Resources for business and technical writing

Portfolios for technical writers

Portfolios can be excellent tools for technical writers seeking employment. Examine various types and discuss the process of developing a portfolio, including deciding which technical writing documents to include/exclude, organizing work samples and assessing there value from an employer’s point of view. Discuss how a portfolio supports other job search tools.

Porfolios for technical writers micro-site

Rewriting for our reader’s sake

This course focuses on some key aspects of the third stage of writing; rewriting. The goal of this course is to help your writing become clearer, more concise, and more readable by polishing up your rewriting and editing skills. During this course we will examine spelling, grammar and punctuation challenges frequently encountered in technical and business writing; we will consider word choices and phrasing that reduce ambiguity and bloated writing; and we will work with sentence structure and organization to improve readability and support the points we are making.

Rewriting for our user’s sake micro-site

If you ever struggle with when to use a comma or a semicolon, are vague about using which or that, or find you use too many words to make your point; this course is for you.

We recommend that you take the Effective Writing for Business and Technology course before taking this course. This rewriting course focuses on one aspect of writing and builds on the concepts discussed in the effective writing course.

Designing Effective Résumés

Your résumé will not get you a job. But if it’s written well, and it presents the right image, it will get you an interview.

Your résumé is often the first impression a potential employer will have of you; it’s almost like your first interview. The appearance of your résumé should be selected with the same care you would use when selecting the clothes you would wear to an interview. Unfortunately, we often assume potential employers will read the details of our résumé before formulating a first impression of who we are.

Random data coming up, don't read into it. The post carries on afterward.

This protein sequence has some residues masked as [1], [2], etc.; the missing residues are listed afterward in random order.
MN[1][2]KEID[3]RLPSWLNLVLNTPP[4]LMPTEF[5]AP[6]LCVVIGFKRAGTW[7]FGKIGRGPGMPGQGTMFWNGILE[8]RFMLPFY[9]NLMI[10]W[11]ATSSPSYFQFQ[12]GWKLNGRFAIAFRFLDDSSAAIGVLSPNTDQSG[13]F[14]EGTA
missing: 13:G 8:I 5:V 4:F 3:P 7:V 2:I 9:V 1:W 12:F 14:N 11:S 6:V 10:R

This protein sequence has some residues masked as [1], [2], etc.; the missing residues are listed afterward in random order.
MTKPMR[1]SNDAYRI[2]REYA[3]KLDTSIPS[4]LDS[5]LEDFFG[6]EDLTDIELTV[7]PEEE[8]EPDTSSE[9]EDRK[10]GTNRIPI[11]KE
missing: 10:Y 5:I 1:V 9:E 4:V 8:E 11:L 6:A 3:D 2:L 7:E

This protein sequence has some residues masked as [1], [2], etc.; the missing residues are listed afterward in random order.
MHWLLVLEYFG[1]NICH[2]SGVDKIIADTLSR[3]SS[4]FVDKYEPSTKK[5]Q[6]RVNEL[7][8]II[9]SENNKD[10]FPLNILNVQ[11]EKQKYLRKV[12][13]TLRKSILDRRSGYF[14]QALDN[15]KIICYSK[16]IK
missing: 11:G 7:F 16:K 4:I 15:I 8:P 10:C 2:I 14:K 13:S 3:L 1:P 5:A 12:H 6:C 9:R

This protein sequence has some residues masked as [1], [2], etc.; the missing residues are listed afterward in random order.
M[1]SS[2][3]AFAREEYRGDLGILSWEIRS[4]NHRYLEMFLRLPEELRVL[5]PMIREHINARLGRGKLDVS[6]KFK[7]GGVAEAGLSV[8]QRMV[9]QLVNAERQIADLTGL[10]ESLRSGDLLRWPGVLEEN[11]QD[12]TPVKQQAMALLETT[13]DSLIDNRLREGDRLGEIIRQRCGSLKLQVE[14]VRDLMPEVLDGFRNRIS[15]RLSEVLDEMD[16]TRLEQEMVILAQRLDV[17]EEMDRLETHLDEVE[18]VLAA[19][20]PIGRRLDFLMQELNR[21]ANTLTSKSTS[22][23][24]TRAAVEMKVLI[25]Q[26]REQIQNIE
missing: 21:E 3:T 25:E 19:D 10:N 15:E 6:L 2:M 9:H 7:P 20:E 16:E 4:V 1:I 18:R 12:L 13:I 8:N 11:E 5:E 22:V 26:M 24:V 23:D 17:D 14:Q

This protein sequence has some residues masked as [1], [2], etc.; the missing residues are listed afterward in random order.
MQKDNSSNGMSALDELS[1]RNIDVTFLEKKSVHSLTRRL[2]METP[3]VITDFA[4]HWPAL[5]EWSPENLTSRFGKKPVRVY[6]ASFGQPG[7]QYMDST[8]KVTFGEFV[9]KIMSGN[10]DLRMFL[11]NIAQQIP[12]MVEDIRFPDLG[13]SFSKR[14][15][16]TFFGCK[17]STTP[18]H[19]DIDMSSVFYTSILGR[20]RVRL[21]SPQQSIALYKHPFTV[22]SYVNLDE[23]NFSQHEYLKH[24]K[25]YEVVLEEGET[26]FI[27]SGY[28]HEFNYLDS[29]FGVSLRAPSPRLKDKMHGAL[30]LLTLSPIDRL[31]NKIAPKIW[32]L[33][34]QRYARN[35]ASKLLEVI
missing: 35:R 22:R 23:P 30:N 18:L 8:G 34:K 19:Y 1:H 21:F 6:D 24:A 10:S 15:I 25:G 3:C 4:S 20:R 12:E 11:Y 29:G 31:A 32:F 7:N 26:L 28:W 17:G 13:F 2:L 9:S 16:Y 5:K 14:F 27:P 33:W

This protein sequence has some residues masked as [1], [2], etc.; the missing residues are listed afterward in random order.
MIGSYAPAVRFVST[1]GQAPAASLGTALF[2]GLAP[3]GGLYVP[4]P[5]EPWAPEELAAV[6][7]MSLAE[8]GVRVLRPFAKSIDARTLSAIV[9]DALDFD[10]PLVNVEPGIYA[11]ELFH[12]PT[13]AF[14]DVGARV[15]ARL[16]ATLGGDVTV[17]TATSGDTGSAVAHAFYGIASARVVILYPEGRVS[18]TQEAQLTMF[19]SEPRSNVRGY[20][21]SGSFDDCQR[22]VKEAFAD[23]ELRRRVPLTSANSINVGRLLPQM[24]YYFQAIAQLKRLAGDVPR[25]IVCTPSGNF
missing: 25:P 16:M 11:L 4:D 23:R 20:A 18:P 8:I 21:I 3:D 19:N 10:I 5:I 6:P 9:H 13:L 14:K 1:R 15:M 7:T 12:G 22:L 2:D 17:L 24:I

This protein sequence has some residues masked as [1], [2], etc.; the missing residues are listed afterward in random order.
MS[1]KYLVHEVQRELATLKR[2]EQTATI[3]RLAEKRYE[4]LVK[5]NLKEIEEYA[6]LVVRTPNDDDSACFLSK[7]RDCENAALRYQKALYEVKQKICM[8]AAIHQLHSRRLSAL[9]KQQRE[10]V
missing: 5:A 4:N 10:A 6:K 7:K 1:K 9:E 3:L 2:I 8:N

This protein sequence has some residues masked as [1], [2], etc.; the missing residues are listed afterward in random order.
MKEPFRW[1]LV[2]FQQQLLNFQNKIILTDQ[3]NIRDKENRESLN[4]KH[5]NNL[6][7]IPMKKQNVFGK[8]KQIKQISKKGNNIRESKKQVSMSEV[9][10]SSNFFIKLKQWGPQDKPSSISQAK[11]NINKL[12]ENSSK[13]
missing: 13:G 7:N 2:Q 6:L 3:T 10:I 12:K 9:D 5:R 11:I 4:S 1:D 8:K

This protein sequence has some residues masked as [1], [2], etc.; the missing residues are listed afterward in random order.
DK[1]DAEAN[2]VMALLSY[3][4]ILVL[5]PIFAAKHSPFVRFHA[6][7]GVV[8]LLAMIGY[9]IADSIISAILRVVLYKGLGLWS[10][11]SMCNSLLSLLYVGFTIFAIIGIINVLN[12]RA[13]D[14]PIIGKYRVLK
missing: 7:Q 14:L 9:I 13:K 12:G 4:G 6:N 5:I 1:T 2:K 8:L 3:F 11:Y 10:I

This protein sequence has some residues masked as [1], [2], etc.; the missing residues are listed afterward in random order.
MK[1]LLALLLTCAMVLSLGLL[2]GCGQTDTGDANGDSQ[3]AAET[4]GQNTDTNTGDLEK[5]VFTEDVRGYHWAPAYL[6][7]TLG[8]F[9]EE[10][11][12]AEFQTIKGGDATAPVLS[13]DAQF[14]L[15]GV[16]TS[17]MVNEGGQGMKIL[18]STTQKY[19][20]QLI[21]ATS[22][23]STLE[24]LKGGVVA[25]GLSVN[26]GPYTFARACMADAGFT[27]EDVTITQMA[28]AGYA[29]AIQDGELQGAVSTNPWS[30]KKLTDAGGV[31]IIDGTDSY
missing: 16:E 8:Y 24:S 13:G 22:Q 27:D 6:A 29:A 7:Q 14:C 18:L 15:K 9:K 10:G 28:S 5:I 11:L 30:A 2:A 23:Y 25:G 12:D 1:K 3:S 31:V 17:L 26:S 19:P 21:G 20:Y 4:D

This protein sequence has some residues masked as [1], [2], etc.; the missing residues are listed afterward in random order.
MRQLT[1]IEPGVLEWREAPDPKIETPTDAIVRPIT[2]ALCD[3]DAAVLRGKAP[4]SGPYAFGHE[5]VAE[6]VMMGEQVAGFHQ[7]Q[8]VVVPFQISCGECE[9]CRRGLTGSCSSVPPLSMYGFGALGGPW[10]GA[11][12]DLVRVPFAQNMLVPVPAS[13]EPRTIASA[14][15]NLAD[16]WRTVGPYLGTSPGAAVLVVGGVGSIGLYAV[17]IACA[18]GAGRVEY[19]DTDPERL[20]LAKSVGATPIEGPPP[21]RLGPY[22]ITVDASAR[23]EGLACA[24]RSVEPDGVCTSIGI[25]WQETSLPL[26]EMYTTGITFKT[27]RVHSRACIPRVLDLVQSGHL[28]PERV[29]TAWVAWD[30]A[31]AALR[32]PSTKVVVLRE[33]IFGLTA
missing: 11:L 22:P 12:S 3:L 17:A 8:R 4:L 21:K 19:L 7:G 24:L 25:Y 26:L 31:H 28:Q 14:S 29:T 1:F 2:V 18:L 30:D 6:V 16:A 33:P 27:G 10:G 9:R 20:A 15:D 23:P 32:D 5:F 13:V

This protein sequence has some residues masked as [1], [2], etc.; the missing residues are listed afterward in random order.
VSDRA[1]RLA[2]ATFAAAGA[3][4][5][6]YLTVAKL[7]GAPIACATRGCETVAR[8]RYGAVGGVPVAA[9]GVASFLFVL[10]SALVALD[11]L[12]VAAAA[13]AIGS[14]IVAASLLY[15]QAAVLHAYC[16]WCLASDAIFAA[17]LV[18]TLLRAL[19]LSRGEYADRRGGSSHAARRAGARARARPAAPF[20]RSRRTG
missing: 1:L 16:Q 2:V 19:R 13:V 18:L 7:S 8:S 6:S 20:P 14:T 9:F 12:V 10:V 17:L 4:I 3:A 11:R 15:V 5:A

Designing Effective Résumés micro-site

Effective Writing for Business and Technology

Technical and business professionals spend a lot of time reading and writing, and yet few have much formal training in this area. A survey from 1986-1998 found that engineers spent an average of 280 hours a year reading and 221 hours a year writing. That’s about 25% of their time. These averages are even higher for scientific and medical professionals.

Effective Writing for Business and Technology micro-site

Improving the effectiveness of our business writing will, as a minimum, result in more productive reading and writing efforts. Even more significant can be the consequences of poorly written material. For example:

  • An analysis of the NASA documents conducted by Dorothy A. Windsor showed a “history of miscommunication” as one of the root causes of the Challenger disaster in 1986.
  • A world-class oil company spent hundreds of thousands of dollars developing a new pesticide, only to discover that one of their own technicians had worked this out 5 years earlier. The reason this wasn’t realized sooner was because the report the technician wrote was so poorly written, that no one finished reading it.
  • Information released by the US Federal Government revealed that a nuclear-power plant supervisor ordered “ten foot long lengths” of radioactive material. But instead of getting the ten-foot units need, the plant received ten one-foot long rods.

The list goes on, and I’m sure many of us could add our own personal experiences to the list. Often avoiding these types of problems is just a matter of knowing and applying some well defined skills; the skills of effective writing.

Writing user guides

User guides help people understand how to use a product. They are a set of instructions for completing the tasks that a product was designed to accomplish. This course will show you how to design and prepare effective user guides that enable the reader to successfully operate a product.

Study and follow through  the process of guide and manual creation, including task and audience  analysis, documentation standards, instruction writing, and information  organization using MS Word.

Writing User Guides micro-site

By the conclusion of this course you will have:

  • Examined methods to understand your audience’s capabilities.
  • Developed a blueprint for the documents required  to satisfy the needs of your audience.
  • Practised many of the writing skills needed to prepare  effective user guides.
  • Considered the appropriate use of various training  approaches.
  • Practised many of the writing skills needed to prepare  effective training guides.